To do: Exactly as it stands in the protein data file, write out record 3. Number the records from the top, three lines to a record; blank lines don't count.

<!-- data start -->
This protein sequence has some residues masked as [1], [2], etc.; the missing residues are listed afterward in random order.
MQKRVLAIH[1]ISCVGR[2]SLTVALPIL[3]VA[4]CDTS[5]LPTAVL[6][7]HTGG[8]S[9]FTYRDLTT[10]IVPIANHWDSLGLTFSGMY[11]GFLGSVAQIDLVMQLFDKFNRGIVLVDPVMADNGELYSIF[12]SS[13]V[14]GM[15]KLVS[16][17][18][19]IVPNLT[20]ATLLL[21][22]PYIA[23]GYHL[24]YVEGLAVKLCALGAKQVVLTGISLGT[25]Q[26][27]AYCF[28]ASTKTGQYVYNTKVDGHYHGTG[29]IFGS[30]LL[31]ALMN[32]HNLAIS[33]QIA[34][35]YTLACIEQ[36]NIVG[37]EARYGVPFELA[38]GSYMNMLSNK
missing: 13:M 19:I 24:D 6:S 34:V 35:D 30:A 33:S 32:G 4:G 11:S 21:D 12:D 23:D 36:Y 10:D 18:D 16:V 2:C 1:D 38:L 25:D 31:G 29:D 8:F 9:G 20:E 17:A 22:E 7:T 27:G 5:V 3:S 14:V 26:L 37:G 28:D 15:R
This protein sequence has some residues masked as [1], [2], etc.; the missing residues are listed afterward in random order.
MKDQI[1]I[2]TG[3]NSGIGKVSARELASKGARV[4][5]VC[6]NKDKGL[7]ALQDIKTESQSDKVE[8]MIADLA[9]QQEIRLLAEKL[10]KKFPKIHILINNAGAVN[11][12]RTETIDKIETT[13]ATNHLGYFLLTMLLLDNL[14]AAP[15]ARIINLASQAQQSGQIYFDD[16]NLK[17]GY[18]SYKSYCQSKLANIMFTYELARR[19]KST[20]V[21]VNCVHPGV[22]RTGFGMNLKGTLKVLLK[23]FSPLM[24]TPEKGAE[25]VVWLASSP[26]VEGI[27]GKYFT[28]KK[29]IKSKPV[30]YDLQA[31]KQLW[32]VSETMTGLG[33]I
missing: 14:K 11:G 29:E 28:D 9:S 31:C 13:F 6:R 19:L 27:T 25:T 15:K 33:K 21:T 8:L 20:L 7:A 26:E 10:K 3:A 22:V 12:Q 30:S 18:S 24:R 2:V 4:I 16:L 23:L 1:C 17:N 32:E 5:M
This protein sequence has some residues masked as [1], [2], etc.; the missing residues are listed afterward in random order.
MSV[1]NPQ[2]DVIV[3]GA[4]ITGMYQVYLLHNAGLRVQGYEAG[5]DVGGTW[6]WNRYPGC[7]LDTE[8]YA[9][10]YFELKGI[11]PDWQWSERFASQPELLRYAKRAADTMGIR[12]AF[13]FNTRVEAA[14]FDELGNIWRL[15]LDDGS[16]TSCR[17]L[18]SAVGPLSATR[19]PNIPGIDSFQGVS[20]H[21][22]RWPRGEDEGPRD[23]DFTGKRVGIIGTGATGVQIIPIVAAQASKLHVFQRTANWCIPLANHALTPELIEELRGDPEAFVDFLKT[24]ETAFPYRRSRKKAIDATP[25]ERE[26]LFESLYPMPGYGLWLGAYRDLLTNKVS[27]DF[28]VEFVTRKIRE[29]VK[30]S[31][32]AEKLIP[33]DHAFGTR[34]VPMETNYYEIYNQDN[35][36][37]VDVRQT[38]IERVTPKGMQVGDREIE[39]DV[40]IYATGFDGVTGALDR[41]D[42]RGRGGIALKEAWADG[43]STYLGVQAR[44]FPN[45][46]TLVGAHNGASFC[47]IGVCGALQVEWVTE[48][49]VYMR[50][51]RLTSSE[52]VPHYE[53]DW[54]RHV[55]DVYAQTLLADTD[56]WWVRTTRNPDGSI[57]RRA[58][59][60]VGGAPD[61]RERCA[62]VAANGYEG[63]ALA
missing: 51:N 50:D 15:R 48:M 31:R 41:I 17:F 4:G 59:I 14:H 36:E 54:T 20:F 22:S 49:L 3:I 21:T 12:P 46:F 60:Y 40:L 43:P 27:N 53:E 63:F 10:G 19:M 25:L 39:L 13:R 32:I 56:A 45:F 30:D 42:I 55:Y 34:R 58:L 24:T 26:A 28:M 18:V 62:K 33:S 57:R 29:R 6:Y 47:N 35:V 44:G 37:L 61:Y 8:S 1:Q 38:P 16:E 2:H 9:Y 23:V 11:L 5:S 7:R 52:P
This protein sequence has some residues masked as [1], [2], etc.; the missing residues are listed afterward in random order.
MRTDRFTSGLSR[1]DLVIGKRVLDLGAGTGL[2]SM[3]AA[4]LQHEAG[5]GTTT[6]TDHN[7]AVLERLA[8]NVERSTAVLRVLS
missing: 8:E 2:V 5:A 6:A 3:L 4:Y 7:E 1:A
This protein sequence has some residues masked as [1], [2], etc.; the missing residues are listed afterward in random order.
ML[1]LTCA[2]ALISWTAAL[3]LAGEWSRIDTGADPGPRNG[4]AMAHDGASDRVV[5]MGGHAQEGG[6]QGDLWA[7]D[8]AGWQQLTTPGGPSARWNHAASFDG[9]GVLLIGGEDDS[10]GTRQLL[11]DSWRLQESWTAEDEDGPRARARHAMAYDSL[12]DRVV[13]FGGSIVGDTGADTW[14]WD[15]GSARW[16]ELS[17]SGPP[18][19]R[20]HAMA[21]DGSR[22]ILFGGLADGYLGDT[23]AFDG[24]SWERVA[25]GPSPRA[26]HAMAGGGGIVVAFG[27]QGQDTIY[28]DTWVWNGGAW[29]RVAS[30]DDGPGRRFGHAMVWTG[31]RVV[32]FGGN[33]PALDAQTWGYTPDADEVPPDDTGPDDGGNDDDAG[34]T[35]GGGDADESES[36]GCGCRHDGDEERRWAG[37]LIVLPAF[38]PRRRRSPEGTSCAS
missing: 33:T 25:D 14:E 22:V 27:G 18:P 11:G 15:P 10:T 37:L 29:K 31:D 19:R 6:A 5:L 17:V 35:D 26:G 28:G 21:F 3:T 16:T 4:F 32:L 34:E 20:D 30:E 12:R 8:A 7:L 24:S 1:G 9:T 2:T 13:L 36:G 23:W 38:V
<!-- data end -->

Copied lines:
This protein sequence has some residues masked as [1], [2], etc.; the missing residues are listed afterward in random order.
MSV[1]NPQ[2]DVIV[3]GA[4]ITGMYQVYLLHNAGLRVQGYEAG[5]DVGGTW[6]WNRYPGC[7]LDTE[8]YA[9][10]YFELKGI[11]PDWQWSERFASQPELLRYAKRAADTMGIR[12]AF[13]FNTRVEAA[14]FDELGNIWRL[15]LDDGS[16]TSCR[17]L[18]SAVGPLSATR[19]PNIPGIDSFQGVS[20]H[21][22]RWPRGEDEGPRD[23]DFTGKRVGIIGTGATGVQIIPIVAAQASKLHVFQRTANWCIPLANHALTPELIEELRGDPEAFVDFLKT[24]ETAFPYRRSRKKAIDATP[25]ERE[26]LFESLYPMPGYGLWLGAYRDLLTNKVS[27]DF[28]VEFVTRKIRE[29]VK[30]S[31][32]AEKLIP[33]DHAFGTR[34]VPMETNYYEIYNQDN[35][36][37]VDVRQT[38]IERVTPKGMQVGDREIE[39]DV[40]IYATGFDGVTGALDR[41]D[42]RGRGGIALKEAWADG[43]STYLGVQAR[44]FPN[45][46]TLVGAHNGASFC[47]IGVCGALQVEWVTE[48][49]VYMR[50][51]RLTSSE[52]VPHYE[53]DW[54]RHV[55]DVYAQTLLADTD[56]WWVRTTRNPDGSI[57]RRA[58][59][60]VGGAPD[61]RERCA[62]VAANGYEG[63]ALA
missing: 51:N 50:D 15:R 48:M 31:R 41:I 17:F 4:G 59:I 14:H 36:E 54:T 20:F 22:S 49:L 3:I 21:T 12:P 46:F 60:Y 40:L 43:P 27:N 53:E 63:F 10:G 19:M 25:L 39:L 13:R 32:I 56:A 45:F 30:D 42:I 55:Y 34:R 58:L 24:T 26:A 28:M 18:V 62:K 33:S 57:R 29:R 6:Y 47:N 35:V 44:G 37:L 61:Y 8:S 1:Q 38:P 16:E 2:H 9:Y 23:V 11:L 5:S 7:R 52:P